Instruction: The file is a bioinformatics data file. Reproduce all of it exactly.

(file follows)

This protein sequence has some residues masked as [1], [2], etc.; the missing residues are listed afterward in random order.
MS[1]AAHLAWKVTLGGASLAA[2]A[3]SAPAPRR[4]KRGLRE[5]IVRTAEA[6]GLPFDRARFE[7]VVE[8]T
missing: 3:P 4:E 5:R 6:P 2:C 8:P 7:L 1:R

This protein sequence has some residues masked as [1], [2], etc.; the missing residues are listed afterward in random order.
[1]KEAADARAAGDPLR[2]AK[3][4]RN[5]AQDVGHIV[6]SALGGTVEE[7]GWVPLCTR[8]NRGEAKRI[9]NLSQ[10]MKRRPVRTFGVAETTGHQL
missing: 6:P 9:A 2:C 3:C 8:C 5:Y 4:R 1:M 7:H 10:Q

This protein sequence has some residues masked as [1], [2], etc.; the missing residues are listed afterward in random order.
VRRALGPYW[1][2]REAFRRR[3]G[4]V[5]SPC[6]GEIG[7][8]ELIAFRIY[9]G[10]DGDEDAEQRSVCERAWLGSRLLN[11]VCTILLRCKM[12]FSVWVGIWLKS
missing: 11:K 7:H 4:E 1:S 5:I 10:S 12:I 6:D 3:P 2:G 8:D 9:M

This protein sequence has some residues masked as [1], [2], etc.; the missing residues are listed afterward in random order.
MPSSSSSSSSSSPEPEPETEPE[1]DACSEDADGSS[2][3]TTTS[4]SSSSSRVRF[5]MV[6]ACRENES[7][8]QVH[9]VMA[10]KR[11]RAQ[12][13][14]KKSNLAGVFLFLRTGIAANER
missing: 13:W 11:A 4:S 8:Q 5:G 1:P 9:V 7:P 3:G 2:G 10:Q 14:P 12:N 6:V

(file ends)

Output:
This protein sequence has some residues masked as [1], [2], etc.; the missing residues are listed afterward in random order.
MS[1]AAHLAWKVTLGGASLAA[2]A[3]SAPAPRR[4]KRGLRE[5]IVRTAEA[6]GLPFDRARFE[7]VVE[8]T
missing: 3:P 4:E 5:R 6:P 2:C 8:P 7:L 1:R

This protein sequence has some residues masked as [1], [2], etc.; the missing residues are listed afterward in random order.
[1]KEAADARAAGDPLR[2]AK[3][4]RN[5]AQDVGHIV[6]SALGGTVEE[7]GWVPLCTR[8]NRGEAKRI[9]NLSQ[10]MKRRPVRTFGVAETTGHQL
missing: 6:P 9:A 2:C 3:C 8:C 5:Y 4:R 1:M 7:H 10:Q

This protein sequence has some residues masked as [1], [2], etc.; the missing residues are listed afterward in random order.
VRRALGPYW[1][2]REAFRRR[3]G[4]V[5]SPC[6]GEIG[7][8]ELIAFRIY[9]G[10]DGDEDAEQRSVCERAWLGSRLLN[11]VCTILLRCKM[12]FSVWVGIWLKS
missing: 11:K 7:H 4:E 1:S 5:I 10:S 12:I 6:D 3:P 2:G 8:D 9:M

This protein sequence has some residues masked as [1], [2], etc.; the missing residues are listed afterward in random order.
MPSSSSSSSSSSPEPEPETEPE[1]DACSEDADGSS[2][3]TTTS[4]SSSSSRVRF[5]MV[6]ACRENES[7][8]QVH[9]VMA[10]KR[11]RAQ[12][13][14]KKSNLAGVFLFLRTGIAANER
missing: 13:W 11:A 4:S 8:Q 5:G 1:P 9:V 7:P 3:G 2:G 10:Q 14:P 12:N 6:V